Peter Foster @pmdfoster Europe Editor of the Daily Telegraph. Formerly based in Washington DC, Beijing and New Delhi. Opinions my own. Mar. 07, 2018 2 min read

The EU is about to launch it's draft guidelines on trade and the future EU-UK relationship.

We understand it will offer an "FTA" to the UK.

One big question is what that will mean for services.

The CBI @CBItweets has put out a paper on this.

Some choice cuts. THREAD

The biggest and best deal the EU has ever done is the Canada deal, CETA. It is "patchy" on services which accounts for almost 80% of the UK’s GDP and 4 in 5 jobs across the country. The EU is the single largest destination for UK services – worth c £90bn a year to the UK economy

Citing research by NIESR it warns that for services trading under FTA terms would be the same as doing it under WTO terms.

This would have a disproportionate impact on some of the most pro-Brexit areas of the UK. /3

The CBI is clear that using GATS 'modes' on services - like Mode 4 which provides for, say , a lawyer to go to Paris and provide services to a client would be very indadequate. /4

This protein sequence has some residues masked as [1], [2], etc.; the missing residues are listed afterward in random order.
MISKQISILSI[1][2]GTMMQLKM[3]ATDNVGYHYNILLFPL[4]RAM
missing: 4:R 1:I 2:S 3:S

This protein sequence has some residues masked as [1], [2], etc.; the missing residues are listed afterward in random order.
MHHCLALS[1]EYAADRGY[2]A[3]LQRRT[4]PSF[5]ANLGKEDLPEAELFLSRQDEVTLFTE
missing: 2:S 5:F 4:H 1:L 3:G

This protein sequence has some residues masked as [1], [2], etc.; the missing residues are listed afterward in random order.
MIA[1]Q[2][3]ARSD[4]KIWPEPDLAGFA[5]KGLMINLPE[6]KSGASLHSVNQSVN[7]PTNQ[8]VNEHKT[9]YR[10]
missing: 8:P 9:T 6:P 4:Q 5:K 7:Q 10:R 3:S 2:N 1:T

Accordingly the UK needs a deal on mutual recognition of qualifications - which they are likely to get, but maybe with strings/complications.

The UK also needs to sort out the ongoing validity of legal contracts like insurance policies./5

Barriers to services access will hit 'fly-in-fly-out' providers, like accountants, management consultants, lawyers etc who provide services at short notice by flying into the EU.

If that gets costlier, trickier, then EU businesses will likely use EU service providers. /6

The paper notes the need to have mutual access to the 1.5 trillion euro Government Procurement market - and the mutual, if lopsided interest in making this happen. /7

All this stuff is complicated to negotiate, will take time - which is why CBI and others are hammering May and UKG on need for a transition deal in March.

It says 61% of UK businesses are planning for 'no deal' worst case. But... /7

The complexity will add bureaucratic burden to the UK which will now need to negotiate independently in a host of world trade and regulatory bodies...though this could be a potential advantage. /8

But all that said - and EU warnings against cherry-picking to come - there is a basic interest to co-operate.

But as Mr Tusk is about to warn, it will not be easy. And there will be costs. /9

In closing, here are CBI's Five Steps UK negotiators need to take to protect UK services industries.


PS. This is link to NIESR research cited by @CBItweets 

You can follow @pmdfoster.


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